When we talk about socializing pets, it means helping them learn to be comfortable within human society – a society that includes many different types of people, environments, and other animals. There is no “cookie cutter” way to socialize your pet. The time it takes will vary depending on its age at adoption, the animal’s breed and temperament, and the type of household and lifestyle it will be joining.
Puppies have a socialization window between 3 and 12 weeks. A kitten’s window is much smaller, ending around 8 weeks. During this “window,” a puppy and kitten are the most receptive to new stimuli without becoming fearful. If possible, you should try exposing them to new experiences during this period. Incomplete or improper socialization during this time can increase the risk of behavioral problems later in life including fear, avoidance, and/or aggression.
When socializing your puppy or kitten, make sure the situation is not overwhelming. If your pet becomes uncomfortable or frightened, remove your pet from the location. Do not inadvertently reinforce or reward its fear by comforting your pet. Instead, start with a less overwhelming situation and when your pet is acting calm, then reward it with lots of positive reinforcement (praise, toys, or treats).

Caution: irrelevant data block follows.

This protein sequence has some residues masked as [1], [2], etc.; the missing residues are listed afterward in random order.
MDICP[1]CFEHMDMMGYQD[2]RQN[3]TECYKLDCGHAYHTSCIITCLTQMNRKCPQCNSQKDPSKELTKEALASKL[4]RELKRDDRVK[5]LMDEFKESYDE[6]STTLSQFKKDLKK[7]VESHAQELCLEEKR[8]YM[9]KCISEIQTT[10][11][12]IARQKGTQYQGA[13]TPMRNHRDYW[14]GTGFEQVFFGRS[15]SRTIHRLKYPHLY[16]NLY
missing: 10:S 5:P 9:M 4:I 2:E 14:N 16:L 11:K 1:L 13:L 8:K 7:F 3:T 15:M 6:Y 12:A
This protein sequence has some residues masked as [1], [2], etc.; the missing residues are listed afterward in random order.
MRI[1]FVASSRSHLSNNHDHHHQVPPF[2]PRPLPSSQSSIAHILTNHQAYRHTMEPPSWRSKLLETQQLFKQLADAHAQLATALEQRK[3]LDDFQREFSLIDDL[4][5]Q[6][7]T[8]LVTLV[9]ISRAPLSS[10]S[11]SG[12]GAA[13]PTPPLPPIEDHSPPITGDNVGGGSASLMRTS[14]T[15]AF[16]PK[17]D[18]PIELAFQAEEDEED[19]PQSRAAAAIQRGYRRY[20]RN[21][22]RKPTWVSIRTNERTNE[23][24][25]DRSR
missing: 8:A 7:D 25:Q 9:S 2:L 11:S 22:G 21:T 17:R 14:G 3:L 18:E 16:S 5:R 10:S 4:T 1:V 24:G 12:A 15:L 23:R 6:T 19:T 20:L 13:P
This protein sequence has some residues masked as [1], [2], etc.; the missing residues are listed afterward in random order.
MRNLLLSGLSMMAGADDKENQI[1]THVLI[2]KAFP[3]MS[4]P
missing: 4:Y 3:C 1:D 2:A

Socialization should include regular handling of your pet’s body including their face, feet, and body. Expose your puppy or kitten to a variety of people with different body types, genders, and ages. Environmental stimuli should be varied and examples include cars, bicycles, stairs, noises, and other animals.
When socializing your puppy or kitten, you should make sure the interactions are made as safe as possible. Other animals should be vaccinated, intestinal parasite free, and/or feline leukemia and FIV negative. The environments should be clean of feces and urine. Dog parks and common areas of grass can harbor viruses and intestinal parasites that your young pet can be more susceptible to contracting. Puppy and obedience classes are excellent opportunities for socialization.
Make sure to have time for your pet to play alone. Keep a room puppy- or kitten-proofed to provide a safe environment. Provide lots of their favorite toys, but make sure the toys will not be destroyed or swallowed. Alone time helps your pet learn to amuse itself and try to prevent over attachment to the owners.
Early and adequate socialization can help prevent behavior problems and improve the human-animal bond. While the initial socialization window is important, make sure to continue exposing your pet to a variety of stimuli throughout its life.